File system resource provider - Performance

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File system resource provider - Performance

Roy Teeuwen
Hey all,

We are using the file system resource provider to monitor a directory to be attached as resources. Currently in our directory we have around 5 levels deep with in total 200.000 files. The problem we are facing is that when our application starts up, it takes an unusual amount of time to get online. It appears that the file system resource provider is building up the monitor cache and this is the cause of the performance decay. We currently have one file system resource provider config for the entire directory, would it be better to have multiple on lower levels, and if so, how many files maximum per resource provider config should we take?

Or maybe the file system resource provider is not made to work on this large amount of files? For our use-case it looks perfect because we also use the events being triggered and because we like to use the files as resources in our application without having to import them as actual jcr nodes.

Greets,
Roy

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Re: File system resource provider - Performance

Carsten Ziegeler
Hi,

yes, this is an odd behaviour. The whole tree is scanned on startup and
this is blocking. In addition, if you have a large tree the periodic
scanning for changes (this is polling) is probably not optimal either.

I think we could try using newer file features from Java 7 which might
make the scanning obsolete. But I've never looked into it.

Regards

Carsten


Roy Teeuwen wrote
> Hey all,
>
> We are using the file system resource provider to monitor a directory to be attached as resources. Currently in our directory we have around 5 levels deep with in total 200.000 files. The problem we are facing is that when our application starts up, it takes an unusual amount of time to get online. It appears that the file system resource provider is building up the monitor cache and this is the cause of the performance decay. We currently have one file system resource provider config for the entire directory, would it be better to have multiple on lower levels, and if so, how many files maximum per resource provider config should we take?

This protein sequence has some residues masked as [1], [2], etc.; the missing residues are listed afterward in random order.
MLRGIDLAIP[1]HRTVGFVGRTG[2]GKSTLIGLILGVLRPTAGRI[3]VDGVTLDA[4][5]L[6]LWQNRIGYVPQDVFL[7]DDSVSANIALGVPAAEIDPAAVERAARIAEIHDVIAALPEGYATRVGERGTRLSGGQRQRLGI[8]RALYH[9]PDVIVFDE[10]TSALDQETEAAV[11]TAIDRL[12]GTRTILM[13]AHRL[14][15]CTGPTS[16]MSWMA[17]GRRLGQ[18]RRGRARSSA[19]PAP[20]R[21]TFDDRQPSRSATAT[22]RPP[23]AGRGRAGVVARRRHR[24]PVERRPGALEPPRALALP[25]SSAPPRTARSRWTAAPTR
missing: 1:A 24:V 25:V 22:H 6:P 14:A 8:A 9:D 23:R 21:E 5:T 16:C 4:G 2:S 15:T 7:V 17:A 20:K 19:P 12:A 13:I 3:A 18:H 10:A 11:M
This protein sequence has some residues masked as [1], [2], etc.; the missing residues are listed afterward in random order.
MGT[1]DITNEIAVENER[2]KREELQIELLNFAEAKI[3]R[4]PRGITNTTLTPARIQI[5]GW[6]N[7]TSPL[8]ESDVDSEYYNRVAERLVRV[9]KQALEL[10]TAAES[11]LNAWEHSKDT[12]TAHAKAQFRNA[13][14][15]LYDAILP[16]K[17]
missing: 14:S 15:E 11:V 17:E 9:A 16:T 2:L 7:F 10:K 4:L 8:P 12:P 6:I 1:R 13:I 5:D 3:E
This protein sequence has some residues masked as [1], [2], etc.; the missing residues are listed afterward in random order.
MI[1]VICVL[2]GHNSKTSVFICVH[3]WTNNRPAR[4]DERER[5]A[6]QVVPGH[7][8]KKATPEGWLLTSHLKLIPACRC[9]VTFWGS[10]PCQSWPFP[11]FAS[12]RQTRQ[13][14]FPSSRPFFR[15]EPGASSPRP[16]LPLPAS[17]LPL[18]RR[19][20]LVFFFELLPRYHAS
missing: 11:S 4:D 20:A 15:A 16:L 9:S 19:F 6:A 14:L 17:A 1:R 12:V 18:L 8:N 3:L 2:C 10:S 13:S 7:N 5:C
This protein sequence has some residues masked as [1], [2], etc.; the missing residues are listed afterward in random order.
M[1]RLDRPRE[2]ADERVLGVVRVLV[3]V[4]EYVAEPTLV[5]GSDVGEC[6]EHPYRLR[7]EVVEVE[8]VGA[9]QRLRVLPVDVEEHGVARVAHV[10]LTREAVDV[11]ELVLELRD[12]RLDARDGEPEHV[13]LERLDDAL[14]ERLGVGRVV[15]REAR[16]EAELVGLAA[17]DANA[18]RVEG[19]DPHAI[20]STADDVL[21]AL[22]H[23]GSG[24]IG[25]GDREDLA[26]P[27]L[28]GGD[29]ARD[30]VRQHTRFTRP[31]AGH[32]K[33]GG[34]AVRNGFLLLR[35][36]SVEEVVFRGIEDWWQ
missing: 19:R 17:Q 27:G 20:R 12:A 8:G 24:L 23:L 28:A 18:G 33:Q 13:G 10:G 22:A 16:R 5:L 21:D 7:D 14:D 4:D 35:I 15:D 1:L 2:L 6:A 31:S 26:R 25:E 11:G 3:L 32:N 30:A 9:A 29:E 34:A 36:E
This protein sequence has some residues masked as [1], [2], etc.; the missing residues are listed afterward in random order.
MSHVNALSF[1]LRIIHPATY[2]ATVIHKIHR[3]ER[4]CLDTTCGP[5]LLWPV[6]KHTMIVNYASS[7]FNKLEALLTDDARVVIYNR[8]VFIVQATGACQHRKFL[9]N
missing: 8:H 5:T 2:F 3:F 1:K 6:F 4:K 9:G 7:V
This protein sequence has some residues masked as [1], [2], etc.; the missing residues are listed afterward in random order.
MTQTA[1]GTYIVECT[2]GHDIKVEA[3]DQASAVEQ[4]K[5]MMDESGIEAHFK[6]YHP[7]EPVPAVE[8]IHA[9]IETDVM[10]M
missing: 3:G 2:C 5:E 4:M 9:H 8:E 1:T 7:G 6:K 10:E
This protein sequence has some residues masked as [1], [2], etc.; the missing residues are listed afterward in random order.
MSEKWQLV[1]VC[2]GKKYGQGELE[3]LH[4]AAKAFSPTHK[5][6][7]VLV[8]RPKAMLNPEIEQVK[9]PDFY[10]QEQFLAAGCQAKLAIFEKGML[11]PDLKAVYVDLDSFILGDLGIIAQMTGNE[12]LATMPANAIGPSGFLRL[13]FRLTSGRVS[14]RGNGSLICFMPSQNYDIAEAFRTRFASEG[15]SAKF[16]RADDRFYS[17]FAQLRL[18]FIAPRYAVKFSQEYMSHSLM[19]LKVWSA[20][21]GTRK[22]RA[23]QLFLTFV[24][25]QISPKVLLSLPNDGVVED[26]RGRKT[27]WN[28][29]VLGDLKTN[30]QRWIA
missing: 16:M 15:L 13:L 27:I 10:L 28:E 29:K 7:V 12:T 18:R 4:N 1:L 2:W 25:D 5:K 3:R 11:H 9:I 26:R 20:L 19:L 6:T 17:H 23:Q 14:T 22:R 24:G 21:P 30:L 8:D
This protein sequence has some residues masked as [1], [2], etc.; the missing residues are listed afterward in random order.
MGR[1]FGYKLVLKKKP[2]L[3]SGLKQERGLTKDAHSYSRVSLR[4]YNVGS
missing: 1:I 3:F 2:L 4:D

>
> Or maybe the file system resource provider is not made to work on this large amount of files? For our use-case it looks perfect because we also use the events being triggered and because we like to use the files as resources in our application without having to import them as actual jcr nodes.
>
> Greets,
> Roy
>
--
Carsten Ziegeler
Adobe Research Switzerland
[hidden email]
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RE: File system resource provider - Performance

Stefan Seifert

>I think we could try using newer file features from Java 7 which might
>make the scanning obsolete. But I've never looked into it.

you mean with e.g. this?
https://docs.oracle.com/javase/7/docs/api/java/nio/file/WatchService.html

i had this on my todo list some time ago for fsresource - but after some first experiments this seems to behave different depending on the operation system (windows vs. linux), so i dropped it that time. if someone comes up with a concept that works reliable on all operation systems i would be glad to help integrate it in fsresource.

stefan


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Re: File system resource provider - Performance

Carsten Ziegeler
 


Stefan Seifert wrote
>
>> I think we could try using newer file features from Java 7 which might
>> make the scanning obsolete. But I've never looked into it.
>
> you mean with e.g. this?
> https://docs.oracle.com/javase/7/docs/api/java/nio/file/WatchService.html
>
> i had this on my todo list some time ago for fsresource - but after some first experiments this seems to behave different depending on the operation system (windows vs. linux), so i dropped it that time. if someone comes up with a concept that works reliable on all operation systems i would be glad to help integrate it in fsresource.
>

Yes, I agree - this doesn't seem to help (I now remember that I looked
into it a long time ago).

I'm not sure if this is a good idea, but we could have a switch that
skips the initial scan and also skips registering the periodic scanners.
Once a file is accessed we lazily add a scanner for that directory to
the list. So once a resource/file is used you get change events. If a
directory is never touched, we don't do anything.

Regards
Carsten
--
Carsten Ziegeler
Adobe Research Switzerland
[hidden email]
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Re: File system resource provider - Performance

Roy Teeuwen
In reply to this post by Stefan Seifert
Hey Stefan,

I was planning to give that a try too, could you maybe elaborate on what hick-ups you noticed on the different OSes?

Greets
Roy

> On 29 Sep 2017, at 15:52, Stefan Seifert <[hidden email]> wrote:
>
>
>> I think we could try using newer file features from Java 7 which might
>> make the scanning obsolete. But I've never looked into it.
>
> you mean with e.g. this?
> https://docs.oracle.com/javase/7/docs/api/java/nio/file/WatchService.html
>